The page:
Influential group of 5,000 US scholars votes to boycott Israel
The American Studies Association (ASA) announced Monday that its nearly 5,000 members voted in favor of the boycott by a 2-to-1 margin on Sunday night. A total of 1,252 members voted on the issue, with 66 percent voting ‘yes’ and 30 percent voting ‘no.’ Three percent abstained from voting altogether.
The boycott calls on US schools and academic research groups to end all work with Israeli groups. It does allow individual Israeli scholars to still attend conferences and speak at American universities, as long as they do not do so in any official capacity of the government.
“The resolution is in solidarity with scholars and students deprived of their academic freedom, and it aspires to enlarge that freedom for all, including Palestinians,” the statement declares. It goes on to mention “Israel’s violations of international law and UN resolutions; the documented impact of the Israeli occupation on Palestinian scholars and students; the extent to which Israeli institutions of higher education are a party to state policies that violate human rights,” among other points.
In April, the Association for Asian American Studies voted to enact a similar boycott, although the American Association of University Professors has voiced its opposition to such a measure.
The seeds for this month’s vote were laid last month at the ASA’s annual conference in Washington, where the 20-member national council unanimously agreed on a boycott.
“The National Council engaged and addressed questions and concerns of the membership throughout the process,” the statement explained.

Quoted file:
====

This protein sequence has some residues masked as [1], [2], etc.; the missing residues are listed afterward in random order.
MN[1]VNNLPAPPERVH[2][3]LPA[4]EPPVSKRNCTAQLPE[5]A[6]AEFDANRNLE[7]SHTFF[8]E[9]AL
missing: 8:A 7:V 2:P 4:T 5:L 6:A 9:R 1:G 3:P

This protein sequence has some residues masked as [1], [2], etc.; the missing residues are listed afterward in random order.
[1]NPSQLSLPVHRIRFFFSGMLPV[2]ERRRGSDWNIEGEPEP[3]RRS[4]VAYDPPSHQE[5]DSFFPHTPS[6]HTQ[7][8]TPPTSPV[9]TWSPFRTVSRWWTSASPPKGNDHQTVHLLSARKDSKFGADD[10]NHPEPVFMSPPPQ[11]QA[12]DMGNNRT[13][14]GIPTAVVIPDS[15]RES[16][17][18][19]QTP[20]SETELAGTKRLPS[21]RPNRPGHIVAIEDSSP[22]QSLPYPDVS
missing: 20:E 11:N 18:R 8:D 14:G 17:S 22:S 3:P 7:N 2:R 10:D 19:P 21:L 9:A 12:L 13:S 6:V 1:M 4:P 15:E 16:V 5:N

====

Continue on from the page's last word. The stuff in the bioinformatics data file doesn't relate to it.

“During the open discussion at the recent convention, members asked us to draft a resolution that was relevant to the ASAS in particular and so the Council final draft resolution acknowledged that the US plays a significant role in enabling the Israeli occupation of Palestine.”
Monday’s announcement is the latest in a line of boycotts that may have Israeli leaders worried. Vitens, a Dutch water company, said last week that it would cut business ties with Israel’s national water company. Considerations of a more widespread boycott have also been discussed throughout Europe, where Israel has strong economic ties.
The ASA’s statement has already been called the first step toward more boycotts from American institutions, with the Modern Language Association saying its meeting next month will include a discussion on academic boycotts.
The movement to single out Israel’s academic institutions has not come without critics. Abraham H. Foxman, national director of the Anti-Defamation League (ADL), released a statement Monday condemning the ASA. Foxman deemed the act a “shameful, morally bankrupt and intellectually dishonest attack on academic freedom.”
“Targeting Israeli institutions solely because they are in Israel – the only democratic country in the Middle East where scholarship and debate are encouraged and flourish – is based on a myopic and fundamentally distorted perspective of Israel and the conflict and is manifestly unjust,” he said. “We commend those members of the ASA who boldly spoke out and voted against this shameful resolution.”